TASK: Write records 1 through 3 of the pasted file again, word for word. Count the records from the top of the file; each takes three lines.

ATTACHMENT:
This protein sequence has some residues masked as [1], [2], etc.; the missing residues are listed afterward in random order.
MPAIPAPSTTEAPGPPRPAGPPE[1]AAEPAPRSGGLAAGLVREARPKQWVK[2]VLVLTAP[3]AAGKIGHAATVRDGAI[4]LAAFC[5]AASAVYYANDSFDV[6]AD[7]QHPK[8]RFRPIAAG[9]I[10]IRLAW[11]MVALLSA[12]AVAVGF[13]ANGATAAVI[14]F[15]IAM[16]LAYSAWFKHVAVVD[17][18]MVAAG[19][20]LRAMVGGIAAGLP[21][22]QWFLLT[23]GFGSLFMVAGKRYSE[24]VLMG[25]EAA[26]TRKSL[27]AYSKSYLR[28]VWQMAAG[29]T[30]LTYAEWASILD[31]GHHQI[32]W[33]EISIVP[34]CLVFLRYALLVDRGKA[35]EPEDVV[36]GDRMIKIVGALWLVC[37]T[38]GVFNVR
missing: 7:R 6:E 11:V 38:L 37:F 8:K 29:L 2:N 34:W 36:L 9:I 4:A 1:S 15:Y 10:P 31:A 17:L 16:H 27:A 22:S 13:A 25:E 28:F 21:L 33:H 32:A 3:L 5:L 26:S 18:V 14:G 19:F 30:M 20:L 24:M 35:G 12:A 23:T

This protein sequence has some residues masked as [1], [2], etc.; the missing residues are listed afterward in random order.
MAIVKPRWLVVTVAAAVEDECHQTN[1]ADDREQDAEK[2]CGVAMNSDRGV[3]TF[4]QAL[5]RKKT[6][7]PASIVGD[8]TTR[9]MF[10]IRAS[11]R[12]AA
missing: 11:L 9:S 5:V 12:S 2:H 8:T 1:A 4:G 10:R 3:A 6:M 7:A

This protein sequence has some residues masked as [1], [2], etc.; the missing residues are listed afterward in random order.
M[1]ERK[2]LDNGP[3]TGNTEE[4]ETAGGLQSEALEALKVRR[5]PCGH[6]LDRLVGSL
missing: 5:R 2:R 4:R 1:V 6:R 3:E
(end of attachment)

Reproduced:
This protein sequence has some residues masked as [1], [2], etc.; the missing residues are listed afterward in random order.
MPAIPAPSTTEAPGPPRPAGPPE[1]AAEPAPRSGGLAAGLVREARPKQWVK[2]VLVLTAP[3]AAGKIGHAATVRDGAI[4]LAAFC[5]AASAVYYANDSFDV[6]AD[7]QHPK[8]RFRPIAAG[9]I[10]IRLAW[11]MVALLSA[12]AVAVGF[13]ANGATAAVI[14]F[15]IAM[16]LAYSAWFKHVAVVD[17][18]MVAAG[19][20]LRAMVGGIAAGLP[21][22]QWFLLT[23]GFGSLFMVAGKRYSE[24]VLMG[25]EAA[26]TRKSL[27]AYSKSYLR[28]VWQMAAG[29]T[30]LTYAEWASILD[31]GHHQI[32]W[33]EISIVP[34]CLVFLRYALLVDRGKA[35]EPEDVV[36]GDRMIKIVGALWLVC[37]T[38]GVFNVR
missing: 7:R 6:E 11:V 38:L 37:F 8:K 29:L 2:N 34:W 36:L 9:I 4:A 1:S 15:Y 10:P 31:A 17:L 16:H 27:A 22:S 13:A 25:E 28:F 21:L 33:H 32:A 3:L 5:L 26:S 18:V 14:G 19:F 30:M 20:L 24:M 35:G 12:A 23:T

This protein sequence has some residues masked as [1], [2], etc.; the missing residues are listed afterward in random order.
MAIVKPRWLVVTVAAAVEDECHQTN[1]ADDREQDAEK[2]CGVAMNSDRGV[3]TF[4]QAL[5]RKKT[6][7]PASIVGD[8]TTR[9]MF[10]IRAS[11]R[12]AA
missing: 11:L 9:S 5:V 12:S 2:H 8:T 1:A 4:G 10:R 3:A 6:M 7:A

This protein sequence has some residues masked as [1], [2], etc.; the missing residues are listed afterward in random order.
M[1]ERK[2]LDNGP[3]TGNTEE[4]ETAGGLQSEALEALKVRR[5]PCGH[6]LDRLVGSL
missing: 5:R 2:R 4:R 1:V 6:R 3:E